A major event in the telecommunications and WAN field in 1984 was the divestiture of AT&T as the result of a seven-year antitrust suit brought against AT&T by the U.S. Justice Department. AT&T's 22 Bell operating companies were formed into seven new RBOCs. This meant the end of the Bell system, but the RBOCs soon formed Bellcore as a telecommunications research establishment to replace the defunct Bell Laboratories. The United States was divided into Local Access and Transport Areas (LATAs), with intra-LATA communication handled by local exchange carriers (the Bell Operating Companies or BOCs) and inter-LATA communication handled by inter-exchange carriers (IXCs) such as AT&T, MCI, and Sprint.
The result of the breakup for wide area networking was increased competition, which led to new technologies and lower costs. One of the first effects was the offering of T1 services to subscribers in 1984. Until then, this technology had been used only for backbone circuits for long-distance communication. New hardware devices were offered to take advantage of the increased bandwidth, especially high-speed T1 multiplexers, or muxes, that could combine voice and data into a single communication stream. 1984 also saw the development of digital Private Branch Exchange (PBX) systems by AT&T, bringing new levels of power and flexibility to corporate subscribers.
The Signaling System #7 (SS7) digital signaling system was first deployed within the PSTN in the 1980s, first in Sweden and later in the United States. SS7 made new telephony services such as caller ID, call blocking, and automatic callback available to subscribers.
The first trials of ISDN, a fully digital telephony technology that runs on existing copper local loop lines, began in Japan in 1983 and in the United States in 1987. (All major metropolitan areas in the United States have since been upgraded to make ISDN available to those who want it, but ISDN has not caught on as a WAN technology as much as it has in Europe.)
In the 1980s, fiber-optic cabling emerged as a networking and telecommunications medium. In 1988, the first fiber-optic transatlantic undersea cable was laid and increased the capacity of the transatlantic communication system manyfold.
The 1980s also saw the standardization of SONET technology, a high-speed physical layer (PHY) fiber-optic networking technology developed from time-division multiplexing (TDM) digital telephone system technologies. Before the divestiture of AT&T in 1984, local telephone companies had to interface their own TDM-based digital telephone systems with proprietary TDM schemes of long-distance carriers, and incompatibilities created many problems. This provided the impetus for creating the SONET standard, which was finalized in 1989 through a series of CCITT (anglicized as International Telegraph and Telephone Consultative Committee) standards called G.707, G.608, and G.709. By the mid-1990s, almost all long-distance telephone traffic in the United States used SONET on trunk lines as the physical interface.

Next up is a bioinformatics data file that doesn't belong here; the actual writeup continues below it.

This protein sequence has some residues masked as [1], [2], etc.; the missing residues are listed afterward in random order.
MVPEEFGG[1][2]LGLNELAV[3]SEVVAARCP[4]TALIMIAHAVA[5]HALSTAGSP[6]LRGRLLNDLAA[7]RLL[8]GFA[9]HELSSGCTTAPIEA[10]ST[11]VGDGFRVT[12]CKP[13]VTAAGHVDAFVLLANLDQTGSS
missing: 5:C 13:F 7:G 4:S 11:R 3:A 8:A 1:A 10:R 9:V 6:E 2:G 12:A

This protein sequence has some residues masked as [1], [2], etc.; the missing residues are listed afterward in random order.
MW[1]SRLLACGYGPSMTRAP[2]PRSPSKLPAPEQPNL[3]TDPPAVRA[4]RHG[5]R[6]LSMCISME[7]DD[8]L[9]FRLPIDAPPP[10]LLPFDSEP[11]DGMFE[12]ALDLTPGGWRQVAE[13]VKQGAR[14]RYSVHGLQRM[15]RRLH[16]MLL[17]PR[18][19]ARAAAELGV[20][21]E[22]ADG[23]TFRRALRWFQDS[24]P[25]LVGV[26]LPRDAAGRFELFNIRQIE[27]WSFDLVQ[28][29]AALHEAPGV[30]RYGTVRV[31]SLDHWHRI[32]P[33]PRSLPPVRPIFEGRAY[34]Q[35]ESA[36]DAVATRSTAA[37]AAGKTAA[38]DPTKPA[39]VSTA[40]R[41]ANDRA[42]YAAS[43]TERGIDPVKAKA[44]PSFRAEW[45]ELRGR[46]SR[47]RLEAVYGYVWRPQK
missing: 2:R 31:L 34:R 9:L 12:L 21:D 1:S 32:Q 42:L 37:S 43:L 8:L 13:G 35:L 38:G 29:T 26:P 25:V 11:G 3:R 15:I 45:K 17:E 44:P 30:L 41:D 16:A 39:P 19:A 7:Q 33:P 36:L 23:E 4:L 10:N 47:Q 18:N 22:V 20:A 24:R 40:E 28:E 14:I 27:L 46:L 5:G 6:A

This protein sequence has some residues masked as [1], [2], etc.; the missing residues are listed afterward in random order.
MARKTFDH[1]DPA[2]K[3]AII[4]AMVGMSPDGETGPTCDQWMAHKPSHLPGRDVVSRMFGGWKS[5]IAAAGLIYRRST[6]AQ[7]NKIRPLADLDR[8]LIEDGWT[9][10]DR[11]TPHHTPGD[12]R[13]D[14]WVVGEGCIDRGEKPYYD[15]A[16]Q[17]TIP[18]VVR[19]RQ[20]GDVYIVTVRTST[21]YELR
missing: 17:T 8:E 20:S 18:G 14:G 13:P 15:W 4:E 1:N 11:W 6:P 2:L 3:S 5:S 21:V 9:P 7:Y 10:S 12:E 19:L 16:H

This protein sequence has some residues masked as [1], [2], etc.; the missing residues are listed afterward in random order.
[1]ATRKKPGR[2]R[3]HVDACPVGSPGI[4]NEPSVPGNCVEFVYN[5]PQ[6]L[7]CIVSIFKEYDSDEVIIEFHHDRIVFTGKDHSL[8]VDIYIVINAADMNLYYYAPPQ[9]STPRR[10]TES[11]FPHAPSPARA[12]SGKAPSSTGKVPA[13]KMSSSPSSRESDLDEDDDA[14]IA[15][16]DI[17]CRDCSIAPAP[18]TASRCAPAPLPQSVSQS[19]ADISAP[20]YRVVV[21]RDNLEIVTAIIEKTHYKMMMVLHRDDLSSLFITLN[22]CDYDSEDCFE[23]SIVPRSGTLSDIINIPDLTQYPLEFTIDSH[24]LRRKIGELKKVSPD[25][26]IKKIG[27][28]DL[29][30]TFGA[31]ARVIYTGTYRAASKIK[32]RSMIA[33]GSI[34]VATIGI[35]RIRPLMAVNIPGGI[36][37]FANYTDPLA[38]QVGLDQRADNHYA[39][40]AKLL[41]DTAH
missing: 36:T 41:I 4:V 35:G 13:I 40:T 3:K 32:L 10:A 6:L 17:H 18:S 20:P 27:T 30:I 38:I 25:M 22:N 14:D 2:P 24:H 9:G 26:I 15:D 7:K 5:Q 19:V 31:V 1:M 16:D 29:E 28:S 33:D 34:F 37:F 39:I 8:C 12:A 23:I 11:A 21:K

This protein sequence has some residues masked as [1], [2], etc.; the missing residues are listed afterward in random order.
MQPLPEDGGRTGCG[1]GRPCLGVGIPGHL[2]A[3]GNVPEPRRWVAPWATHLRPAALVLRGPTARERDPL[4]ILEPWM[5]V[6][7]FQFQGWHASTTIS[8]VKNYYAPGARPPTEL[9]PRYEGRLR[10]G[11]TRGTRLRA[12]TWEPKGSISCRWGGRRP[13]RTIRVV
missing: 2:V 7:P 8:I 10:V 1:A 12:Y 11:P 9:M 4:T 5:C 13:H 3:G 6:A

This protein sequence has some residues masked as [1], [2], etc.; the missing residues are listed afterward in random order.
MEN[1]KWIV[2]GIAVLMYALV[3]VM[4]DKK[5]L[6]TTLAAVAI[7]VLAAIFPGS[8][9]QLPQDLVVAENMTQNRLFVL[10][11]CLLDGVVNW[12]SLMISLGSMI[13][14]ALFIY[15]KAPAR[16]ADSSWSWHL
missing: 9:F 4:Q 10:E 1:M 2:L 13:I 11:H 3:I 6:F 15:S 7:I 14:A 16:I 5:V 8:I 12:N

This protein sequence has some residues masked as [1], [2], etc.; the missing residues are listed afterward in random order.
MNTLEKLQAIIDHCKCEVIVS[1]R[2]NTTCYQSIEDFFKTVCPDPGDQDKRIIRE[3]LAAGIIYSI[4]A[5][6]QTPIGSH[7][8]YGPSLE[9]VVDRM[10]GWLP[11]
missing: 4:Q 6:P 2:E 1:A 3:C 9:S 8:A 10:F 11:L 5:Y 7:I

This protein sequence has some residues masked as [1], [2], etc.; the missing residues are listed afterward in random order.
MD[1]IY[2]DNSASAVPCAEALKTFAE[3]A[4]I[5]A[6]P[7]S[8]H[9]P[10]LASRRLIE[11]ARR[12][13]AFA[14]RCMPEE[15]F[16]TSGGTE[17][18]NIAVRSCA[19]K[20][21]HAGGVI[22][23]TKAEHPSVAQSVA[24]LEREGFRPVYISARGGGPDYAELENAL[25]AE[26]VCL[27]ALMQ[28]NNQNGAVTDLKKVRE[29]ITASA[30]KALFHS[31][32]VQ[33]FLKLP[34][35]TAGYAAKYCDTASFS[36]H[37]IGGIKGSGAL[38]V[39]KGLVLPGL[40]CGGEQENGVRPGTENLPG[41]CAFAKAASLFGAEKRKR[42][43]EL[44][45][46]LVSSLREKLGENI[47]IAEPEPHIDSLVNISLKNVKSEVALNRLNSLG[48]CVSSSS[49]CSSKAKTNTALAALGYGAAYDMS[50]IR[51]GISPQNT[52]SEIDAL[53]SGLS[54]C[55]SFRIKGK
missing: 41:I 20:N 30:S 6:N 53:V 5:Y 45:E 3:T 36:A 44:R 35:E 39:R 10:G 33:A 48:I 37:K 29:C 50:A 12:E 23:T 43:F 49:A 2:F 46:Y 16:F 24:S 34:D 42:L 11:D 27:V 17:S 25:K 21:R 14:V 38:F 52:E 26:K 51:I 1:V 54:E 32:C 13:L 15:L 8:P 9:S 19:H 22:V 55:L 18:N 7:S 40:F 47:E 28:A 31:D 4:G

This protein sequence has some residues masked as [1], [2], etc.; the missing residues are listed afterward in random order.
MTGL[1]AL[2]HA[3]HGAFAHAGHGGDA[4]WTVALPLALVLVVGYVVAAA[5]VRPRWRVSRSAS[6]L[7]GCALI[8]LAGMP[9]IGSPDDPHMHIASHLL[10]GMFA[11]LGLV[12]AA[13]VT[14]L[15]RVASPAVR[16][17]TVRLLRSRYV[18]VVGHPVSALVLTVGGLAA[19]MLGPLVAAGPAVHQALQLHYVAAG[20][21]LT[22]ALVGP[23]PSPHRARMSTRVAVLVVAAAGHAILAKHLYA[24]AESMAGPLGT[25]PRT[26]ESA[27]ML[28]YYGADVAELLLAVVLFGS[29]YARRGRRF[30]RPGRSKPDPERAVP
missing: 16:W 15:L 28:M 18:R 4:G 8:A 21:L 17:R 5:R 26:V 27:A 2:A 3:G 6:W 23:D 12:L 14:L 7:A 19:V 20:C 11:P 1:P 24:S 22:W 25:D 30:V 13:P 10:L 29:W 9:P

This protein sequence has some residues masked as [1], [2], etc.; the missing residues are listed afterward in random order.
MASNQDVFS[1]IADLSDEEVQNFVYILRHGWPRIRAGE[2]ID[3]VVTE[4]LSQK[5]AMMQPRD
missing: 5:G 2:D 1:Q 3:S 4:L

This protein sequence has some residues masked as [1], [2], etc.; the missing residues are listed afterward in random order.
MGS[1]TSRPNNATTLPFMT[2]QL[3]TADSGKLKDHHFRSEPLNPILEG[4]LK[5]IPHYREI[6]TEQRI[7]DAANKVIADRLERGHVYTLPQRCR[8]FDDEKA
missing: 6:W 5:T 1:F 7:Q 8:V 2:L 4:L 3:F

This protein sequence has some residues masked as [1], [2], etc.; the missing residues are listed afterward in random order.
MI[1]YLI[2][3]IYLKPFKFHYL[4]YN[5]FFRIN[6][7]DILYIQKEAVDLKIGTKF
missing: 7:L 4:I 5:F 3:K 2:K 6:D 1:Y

The 1980s brought the first test implementations of Asynchronous Transfer Mode (ATM) high-speed cell-switching technologies, which could use SONET as the physical interface. Many concepts basic to ATM were developed in the early 1980s at the France-Telecom laboratory in Lannion, France, particularly the PRELUDE project, which demonstrated the feasibility of end-to-end ATM networks running at 62 Mbps. The 53-byte ATM cell format was standardized by the CCITT in 1988, and the new technology was given a further push with the creation of the ATM Forum in 1991.
Since then, use of ATM has grown significantly in telecommunications provider networks and has become a high-speed backbone technology in many enterprise-level networks around the world. However, the vision of ATM on users desktops has not been realized because of the emergence of cheaper Fast Ethernet and Gigabit Ethernet LAN technologies, and because of the complexity of ATM itself.
The convergence of voice, data, and broadcast information remained a distant vision throughout the 1980s and was even set back because of the proliferation of networking technologies, the competition between cable and broadcast television, and the slow adoption of residential ISDN. New services did appear, however, especially in the area of commercial online services such as America Online (AOL), CompuServe, and Prodigy, which offered consumers e-mail, bulletin board systems (BBS's), and other services.
A significant milestone in the development of the Internet occurred in 1982 when the networking protocol of ARPANET was switched from NCP to TCP/IP. On January 1, 1983, NCP was turned off permanently; anyone who hadn't migrated to TCP/IP was out of luck. ARPANET, which connected several hundred systems, was split into two parts, ARPANET and MILNET.
The first international use of TCP/IP took place in 1984 at CERN, a physics research center in Geneva, Switzerland. TCP/IP was designed to provide a way of networking different computing architectures in heterogeneous networking environments. Such a protocol was badly needed because of the proliferation of vendor-specific networking architectures in the preceding decade, including «homegrown» solutions developed at many government and educational institutions. TCP/IP made it possible to connect diverse architectures such as UNIX workstations, VMS minicomputers, and CRAY supercomputers into a single operational network. TCP/IP soon superseded proprietary protocols such as Xerox Network Systems (XNS), ChaosNet, and DECnet. It has since become the de facto standard for internetworking all types of computing systems.